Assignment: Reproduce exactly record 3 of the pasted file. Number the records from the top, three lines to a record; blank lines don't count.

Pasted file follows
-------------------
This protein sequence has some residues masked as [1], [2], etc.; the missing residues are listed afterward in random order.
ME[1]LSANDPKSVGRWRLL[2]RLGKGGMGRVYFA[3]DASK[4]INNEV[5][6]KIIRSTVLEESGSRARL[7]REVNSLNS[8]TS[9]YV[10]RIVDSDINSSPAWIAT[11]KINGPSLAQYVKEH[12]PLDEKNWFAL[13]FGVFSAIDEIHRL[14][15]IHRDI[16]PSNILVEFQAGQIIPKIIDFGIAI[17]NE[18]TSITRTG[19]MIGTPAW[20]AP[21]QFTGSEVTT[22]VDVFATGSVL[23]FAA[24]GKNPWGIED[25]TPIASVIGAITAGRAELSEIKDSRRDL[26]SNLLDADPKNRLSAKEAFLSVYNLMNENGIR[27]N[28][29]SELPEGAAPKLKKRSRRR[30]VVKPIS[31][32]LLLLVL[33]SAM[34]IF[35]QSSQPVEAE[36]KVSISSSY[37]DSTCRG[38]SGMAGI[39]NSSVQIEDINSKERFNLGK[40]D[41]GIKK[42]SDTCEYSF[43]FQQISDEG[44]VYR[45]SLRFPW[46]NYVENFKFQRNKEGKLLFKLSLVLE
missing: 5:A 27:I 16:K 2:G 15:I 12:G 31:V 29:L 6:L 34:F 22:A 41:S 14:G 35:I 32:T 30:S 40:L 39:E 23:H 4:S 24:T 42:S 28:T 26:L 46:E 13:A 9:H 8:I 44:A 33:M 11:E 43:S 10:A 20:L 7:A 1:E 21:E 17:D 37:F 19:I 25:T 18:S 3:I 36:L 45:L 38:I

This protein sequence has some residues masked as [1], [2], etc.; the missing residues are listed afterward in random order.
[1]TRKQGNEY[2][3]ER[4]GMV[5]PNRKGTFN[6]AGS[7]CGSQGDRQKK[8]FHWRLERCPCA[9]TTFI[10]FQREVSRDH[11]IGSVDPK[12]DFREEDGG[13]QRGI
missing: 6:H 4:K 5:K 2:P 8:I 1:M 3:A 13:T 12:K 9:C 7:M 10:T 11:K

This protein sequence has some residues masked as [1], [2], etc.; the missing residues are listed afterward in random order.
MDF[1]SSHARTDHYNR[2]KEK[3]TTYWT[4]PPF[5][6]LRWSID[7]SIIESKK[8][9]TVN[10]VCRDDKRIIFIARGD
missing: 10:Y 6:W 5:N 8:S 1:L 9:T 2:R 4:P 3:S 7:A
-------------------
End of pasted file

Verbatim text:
This protein sequence has some residues masked as [1], [2], etc.; the missing residues are listed afterward in random order.
MDF[1]SSHARTDHYNR[2]KEK[3]TTYWT[4]PPF[5][6]LRWSID[7]SIIESKK[8][9]TVN[10]VCRDDKRIIFIARGD
missing: 10:Y 6:W 5:N 8:S 1:L 9:T 2:R 4:P 3:S 7:A